How Teams Work-Or Don't-In Primary Care: A Field Study On Internal Medicine Practices

American Board of Internal Medicine, Philadelphia, PA, USA.
Health Affairs (Impact Factor: 4.64). 05/2010; 29(5):874-9. DOI: 10.1377/hlthaff.2009.1093
Source: PubMed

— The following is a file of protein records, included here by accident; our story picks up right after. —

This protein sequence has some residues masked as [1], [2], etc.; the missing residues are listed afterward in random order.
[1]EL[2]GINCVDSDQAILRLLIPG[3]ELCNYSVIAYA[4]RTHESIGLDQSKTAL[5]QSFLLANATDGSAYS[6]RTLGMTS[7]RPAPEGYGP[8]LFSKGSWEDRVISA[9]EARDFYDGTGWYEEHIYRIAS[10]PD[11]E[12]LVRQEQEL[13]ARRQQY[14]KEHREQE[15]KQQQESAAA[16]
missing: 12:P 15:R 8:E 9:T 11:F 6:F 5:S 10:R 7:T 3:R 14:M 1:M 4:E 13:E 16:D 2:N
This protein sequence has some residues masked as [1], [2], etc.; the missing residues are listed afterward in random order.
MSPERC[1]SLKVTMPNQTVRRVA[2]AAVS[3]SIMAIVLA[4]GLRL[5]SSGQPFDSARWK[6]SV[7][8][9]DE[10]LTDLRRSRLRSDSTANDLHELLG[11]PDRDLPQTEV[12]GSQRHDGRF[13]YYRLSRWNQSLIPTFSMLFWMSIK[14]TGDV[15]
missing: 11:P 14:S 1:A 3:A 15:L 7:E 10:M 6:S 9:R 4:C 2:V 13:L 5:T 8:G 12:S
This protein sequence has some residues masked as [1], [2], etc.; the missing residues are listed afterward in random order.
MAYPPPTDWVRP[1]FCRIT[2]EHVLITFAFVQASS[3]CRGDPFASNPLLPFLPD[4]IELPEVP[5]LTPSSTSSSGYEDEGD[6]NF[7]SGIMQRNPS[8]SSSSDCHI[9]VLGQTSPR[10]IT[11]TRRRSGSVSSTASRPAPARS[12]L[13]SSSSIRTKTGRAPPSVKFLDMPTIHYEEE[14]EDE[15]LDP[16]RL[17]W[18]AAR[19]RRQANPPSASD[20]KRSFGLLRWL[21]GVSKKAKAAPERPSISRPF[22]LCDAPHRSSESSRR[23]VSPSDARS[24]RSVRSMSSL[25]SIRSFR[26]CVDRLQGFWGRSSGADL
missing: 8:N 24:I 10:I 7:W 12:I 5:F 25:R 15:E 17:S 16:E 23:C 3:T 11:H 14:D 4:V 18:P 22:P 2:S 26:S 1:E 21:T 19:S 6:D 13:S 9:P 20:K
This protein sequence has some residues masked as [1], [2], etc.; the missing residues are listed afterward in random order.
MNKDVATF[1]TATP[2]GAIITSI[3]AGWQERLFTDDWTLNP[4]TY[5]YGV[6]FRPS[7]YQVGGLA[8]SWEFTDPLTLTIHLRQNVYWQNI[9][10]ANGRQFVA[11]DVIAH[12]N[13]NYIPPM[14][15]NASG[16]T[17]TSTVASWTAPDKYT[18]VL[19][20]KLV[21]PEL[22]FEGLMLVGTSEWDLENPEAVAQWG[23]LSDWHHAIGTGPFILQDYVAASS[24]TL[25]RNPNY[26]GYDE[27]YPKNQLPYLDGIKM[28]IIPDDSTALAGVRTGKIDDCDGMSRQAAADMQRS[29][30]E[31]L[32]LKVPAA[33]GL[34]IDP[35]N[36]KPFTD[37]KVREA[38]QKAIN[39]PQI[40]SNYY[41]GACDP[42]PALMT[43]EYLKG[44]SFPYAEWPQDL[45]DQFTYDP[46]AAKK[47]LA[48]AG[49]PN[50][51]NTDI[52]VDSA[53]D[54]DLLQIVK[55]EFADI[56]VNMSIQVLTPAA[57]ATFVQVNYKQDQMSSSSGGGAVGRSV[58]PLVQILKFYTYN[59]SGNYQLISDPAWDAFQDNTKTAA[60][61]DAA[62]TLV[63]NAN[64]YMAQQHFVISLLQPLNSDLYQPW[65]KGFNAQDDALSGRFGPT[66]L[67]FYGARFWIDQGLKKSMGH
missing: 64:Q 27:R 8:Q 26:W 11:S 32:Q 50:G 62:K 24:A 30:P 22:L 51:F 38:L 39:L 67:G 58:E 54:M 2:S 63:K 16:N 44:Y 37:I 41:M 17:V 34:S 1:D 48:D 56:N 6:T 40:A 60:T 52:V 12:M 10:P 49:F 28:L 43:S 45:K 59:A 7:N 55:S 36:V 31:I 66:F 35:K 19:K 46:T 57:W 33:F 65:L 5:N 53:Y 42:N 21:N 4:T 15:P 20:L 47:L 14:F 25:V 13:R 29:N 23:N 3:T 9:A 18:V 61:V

ABSTRACT We conducted a field study in three primary care practices representing different practice types: a solo practice; a certified patient-centered medical home; and a multiphysician, multispecialty practice connected to a local university. All three practices shared a common culture in the way that practice members related to each other. In each instance, the practice team operated in separate social "silos," isolating physicians from each other and from the rest of the practice staff. We concluded that current practice structures are primarily focused on supporting physicians' hectic routines and have trouble accommodating the diversity of patients' needs. For practices to succeed in managing diverse patients and in helping them understand and manage their own health, it will be critical to break down the silos and organize teams with shared roles and responsibilities.